In the world of grains, there’s a remarkable shift happening as we return to our roots. Ancient grains, grown much the same way for thousands of years, are making a comeback. These nutritional powerhouses are not only readily available in supermarkets and whole foods stores but also provide a beautiful connection to our culinary past.
Millet, with its mild and creamy flavor, is gaining traction in Western countries. It’s a gluten-free grain, making it a fantastic choice for those with celiac disease or those who follow a gluten-free diet. Millet has been a dietary staple in Africa and Asia for centuries. India, for instance, loves incorporating bajra in their diet due to the bajra roti benefits they get. Bajra roti recipe is easy and can be made at home. Millet is a nutritional gem, packed with magnesium and calcium. Just one cup of cooked millet serves up 20% of your daily magnesium needs, crucial for muscle function and overall well-being.
Bulgar, with its nutty flavor, has a rich history in Middle Eastern and Mediterranean cuisines. It closely resembles modern wheat but boasts a more nutrient-dense profile due to minimal processing. One cup of cooked bulgar wheat provides a substantial 8.2 grams of fiber, a significant 33% of the recommended daily intake for adults. High-fiber diets support heart health, nurture the beneficial gut bacteria and also help with digestion.
Spelt has a flavour similar to traditional wheat and thus is often used as a versatile substitute for wheat-based dishes. It contains gluten but being rich in nutrients like protein and zinc it supports the immune system and wound healing. Spelt is a nutritious choice for the young ones and can be included in your meals in the form of bread and pancakes.
Farro is known for its nutty flavour and chewy texture. Its skin color is similar to brown rice. It contains a good amount of fibre magnesium, iron, and protein. Since it is a variety of wheat it contains gluten, but the ratio is moderate. And thus, it can be easily consumed by people who are mild wheat or gluten intolerant. It is also one of the best options for individuals with celiac disease.
Rye berries are tangy in flavor and are an excellent replacement for brown rice. They can be incorporated and included in various dishes like soups, salads and stews. Rye Berries can be cooked easily. Soak 1 cup of rye berries in 1½ cups of boiling water overnight and when ready to cook, cover them and simmer for 50 minutes to an hour, until they start to pop.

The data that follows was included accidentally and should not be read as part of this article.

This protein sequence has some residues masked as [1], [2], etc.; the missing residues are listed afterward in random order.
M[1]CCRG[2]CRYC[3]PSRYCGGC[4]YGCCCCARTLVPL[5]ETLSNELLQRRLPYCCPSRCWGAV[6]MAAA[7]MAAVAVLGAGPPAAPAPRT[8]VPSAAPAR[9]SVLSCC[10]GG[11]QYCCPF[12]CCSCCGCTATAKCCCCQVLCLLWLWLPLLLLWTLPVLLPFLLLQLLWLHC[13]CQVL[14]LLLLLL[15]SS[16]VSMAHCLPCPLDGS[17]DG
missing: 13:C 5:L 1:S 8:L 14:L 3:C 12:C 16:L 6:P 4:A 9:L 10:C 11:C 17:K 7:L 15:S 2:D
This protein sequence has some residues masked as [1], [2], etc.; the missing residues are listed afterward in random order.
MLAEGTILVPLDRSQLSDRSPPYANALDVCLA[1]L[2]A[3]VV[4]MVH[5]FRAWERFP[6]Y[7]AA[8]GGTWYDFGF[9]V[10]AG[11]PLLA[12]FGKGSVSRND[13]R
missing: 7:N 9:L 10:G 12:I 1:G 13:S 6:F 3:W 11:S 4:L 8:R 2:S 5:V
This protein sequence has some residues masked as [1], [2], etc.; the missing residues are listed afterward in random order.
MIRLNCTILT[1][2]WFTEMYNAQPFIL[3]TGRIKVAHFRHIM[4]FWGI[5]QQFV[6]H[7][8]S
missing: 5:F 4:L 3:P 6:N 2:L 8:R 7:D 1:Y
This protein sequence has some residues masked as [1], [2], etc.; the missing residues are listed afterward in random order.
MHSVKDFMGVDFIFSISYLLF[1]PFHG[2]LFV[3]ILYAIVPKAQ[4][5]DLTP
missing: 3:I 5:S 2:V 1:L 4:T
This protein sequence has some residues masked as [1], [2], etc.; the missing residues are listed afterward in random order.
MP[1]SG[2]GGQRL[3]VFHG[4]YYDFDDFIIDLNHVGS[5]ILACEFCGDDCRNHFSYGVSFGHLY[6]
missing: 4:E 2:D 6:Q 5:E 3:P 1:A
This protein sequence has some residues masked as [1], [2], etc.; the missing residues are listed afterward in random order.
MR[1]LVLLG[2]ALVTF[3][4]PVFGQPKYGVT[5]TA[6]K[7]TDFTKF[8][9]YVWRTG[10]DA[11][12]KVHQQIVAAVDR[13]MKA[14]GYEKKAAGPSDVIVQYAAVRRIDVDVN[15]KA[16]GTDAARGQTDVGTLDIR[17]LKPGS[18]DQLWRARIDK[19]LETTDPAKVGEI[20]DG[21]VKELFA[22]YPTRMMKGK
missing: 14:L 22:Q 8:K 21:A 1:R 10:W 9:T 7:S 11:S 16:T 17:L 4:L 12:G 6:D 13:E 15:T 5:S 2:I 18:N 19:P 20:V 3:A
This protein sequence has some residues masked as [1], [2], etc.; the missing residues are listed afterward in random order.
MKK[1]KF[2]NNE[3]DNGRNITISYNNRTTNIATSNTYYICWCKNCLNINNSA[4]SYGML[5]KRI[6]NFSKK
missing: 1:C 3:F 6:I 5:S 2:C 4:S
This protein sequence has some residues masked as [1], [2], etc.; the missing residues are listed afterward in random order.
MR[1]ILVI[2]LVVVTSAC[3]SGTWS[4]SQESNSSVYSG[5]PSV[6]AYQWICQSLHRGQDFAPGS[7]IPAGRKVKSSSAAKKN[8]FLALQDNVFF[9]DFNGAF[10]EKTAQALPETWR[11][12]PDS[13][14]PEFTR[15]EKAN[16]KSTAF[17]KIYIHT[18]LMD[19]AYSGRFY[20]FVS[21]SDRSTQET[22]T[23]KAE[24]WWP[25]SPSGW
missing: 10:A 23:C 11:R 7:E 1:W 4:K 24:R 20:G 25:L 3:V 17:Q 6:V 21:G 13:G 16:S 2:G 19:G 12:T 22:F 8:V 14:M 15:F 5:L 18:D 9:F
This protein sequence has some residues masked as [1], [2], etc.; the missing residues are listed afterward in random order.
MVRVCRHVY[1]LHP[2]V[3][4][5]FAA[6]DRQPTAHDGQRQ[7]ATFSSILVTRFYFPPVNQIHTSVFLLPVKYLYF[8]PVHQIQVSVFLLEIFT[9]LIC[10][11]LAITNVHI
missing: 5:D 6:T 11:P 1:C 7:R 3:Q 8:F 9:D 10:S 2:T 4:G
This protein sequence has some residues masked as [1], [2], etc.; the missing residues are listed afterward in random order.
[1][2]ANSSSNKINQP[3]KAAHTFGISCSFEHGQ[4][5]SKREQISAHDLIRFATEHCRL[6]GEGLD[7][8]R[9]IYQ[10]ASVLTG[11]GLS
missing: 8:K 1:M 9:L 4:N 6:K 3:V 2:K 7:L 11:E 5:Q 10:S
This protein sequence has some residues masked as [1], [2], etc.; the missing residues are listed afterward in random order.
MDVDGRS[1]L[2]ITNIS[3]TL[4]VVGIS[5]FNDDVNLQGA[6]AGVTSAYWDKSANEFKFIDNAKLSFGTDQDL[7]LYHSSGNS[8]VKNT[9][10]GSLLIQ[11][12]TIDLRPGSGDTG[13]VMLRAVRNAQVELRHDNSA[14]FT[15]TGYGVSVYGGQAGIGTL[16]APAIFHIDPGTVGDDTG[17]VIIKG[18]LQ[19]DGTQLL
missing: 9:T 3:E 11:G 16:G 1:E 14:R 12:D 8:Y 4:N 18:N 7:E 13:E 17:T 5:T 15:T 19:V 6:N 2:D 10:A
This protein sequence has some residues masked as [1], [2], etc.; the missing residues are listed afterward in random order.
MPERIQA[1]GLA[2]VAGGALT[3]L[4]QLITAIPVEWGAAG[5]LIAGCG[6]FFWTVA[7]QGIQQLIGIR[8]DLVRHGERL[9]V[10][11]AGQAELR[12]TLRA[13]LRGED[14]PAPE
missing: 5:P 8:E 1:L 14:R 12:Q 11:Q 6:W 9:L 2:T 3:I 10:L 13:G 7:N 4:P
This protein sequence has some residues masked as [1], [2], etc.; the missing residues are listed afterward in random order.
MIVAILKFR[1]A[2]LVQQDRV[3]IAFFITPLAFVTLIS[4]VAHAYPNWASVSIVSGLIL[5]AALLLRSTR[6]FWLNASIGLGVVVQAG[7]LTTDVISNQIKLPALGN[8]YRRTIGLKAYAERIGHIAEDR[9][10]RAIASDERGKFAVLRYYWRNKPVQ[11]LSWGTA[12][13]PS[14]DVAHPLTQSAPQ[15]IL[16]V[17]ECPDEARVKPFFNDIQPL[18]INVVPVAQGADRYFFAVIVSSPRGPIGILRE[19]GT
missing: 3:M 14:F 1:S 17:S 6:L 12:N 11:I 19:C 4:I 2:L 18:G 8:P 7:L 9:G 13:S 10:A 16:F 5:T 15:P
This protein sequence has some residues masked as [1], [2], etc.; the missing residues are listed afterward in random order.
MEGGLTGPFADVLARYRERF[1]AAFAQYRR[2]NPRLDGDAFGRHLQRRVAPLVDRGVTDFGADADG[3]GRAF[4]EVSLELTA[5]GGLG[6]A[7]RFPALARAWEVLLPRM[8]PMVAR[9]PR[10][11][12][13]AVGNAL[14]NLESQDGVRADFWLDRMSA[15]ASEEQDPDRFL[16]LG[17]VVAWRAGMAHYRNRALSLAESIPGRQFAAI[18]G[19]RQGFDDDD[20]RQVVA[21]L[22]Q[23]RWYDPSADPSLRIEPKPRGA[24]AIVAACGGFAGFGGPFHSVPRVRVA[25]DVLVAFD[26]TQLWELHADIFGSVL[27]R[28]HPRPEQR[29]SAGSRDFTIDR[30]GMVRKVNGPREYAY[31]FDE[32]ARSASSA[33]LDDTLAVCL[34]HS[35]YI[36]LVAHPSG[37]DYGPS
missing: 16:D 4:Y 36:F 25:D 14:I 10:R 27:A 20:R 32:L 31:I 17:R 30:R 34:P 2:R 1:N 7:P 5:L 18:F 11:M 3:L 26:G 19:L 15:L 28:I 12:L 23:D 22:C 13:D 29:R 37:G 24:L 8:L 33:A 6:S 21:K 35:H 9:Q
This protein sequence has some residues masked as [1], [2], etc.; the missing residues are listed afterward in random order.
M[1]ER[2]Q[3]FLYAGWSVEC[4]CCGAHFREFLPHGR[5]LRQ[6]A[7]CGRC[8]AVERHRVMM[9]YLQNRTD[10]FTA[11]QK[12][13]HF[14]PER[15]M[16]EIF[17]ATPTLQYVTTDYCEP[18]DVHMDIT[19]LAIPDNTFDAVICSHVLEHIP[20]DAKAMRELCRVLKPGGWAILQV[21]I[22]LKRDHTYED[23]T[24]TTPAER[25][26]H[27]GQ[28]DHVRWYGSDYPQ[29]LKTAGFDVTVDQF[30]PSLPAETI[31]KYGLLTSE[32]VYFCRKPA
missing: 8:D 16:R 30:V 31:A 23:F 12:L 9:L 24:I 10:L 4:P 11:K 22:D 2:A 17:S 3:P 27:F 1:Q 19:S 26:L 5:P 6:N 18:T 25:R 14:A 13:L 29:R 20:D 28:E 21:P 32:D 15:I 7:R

Wheat berries have a pleasing flavour similar to wheat. It can be served as a versatile base for pilafs, stews and salads. They come in two varieties soft wheat berries and hard wheat berries. Both soft and hard wheat berries can be sprouted and can be used in various dishes. Hard wheat berries contain more amount of protein and can be cooked as per the given ratio: Soak 1 cup of wheat berries in 1.5 cups of boiling water overnight and simmer for 50 minutes to 1 hour. For soft wheat berries, soak 1 cup of soft wheat berries in 1.75 cups of water and reduce the cooking time to 40 to 50 minutes.
Modern grains have undergone an extensive change in today’s world. These grains have a history and are rich in nutritional profile. These ancient grains have something to offer Whether you are looking for a gluten-free alternative or a nutrient-rich addition.
Author Bio: Anamika Singh, is a content marketer at Rotimatic. A dedicated mother of two, she is known for her insightful and engaging content on parenting, cooking, home appliances, and home maintenance. She brings a wealth of personal experience to her work. When she’s not crafting content or taking care of her family, Anamika enjoys whipping up delicious dishes in the kitchen and escaping into the world of books. Her practical advice and actionable tips make her a valuable resource for her readers.
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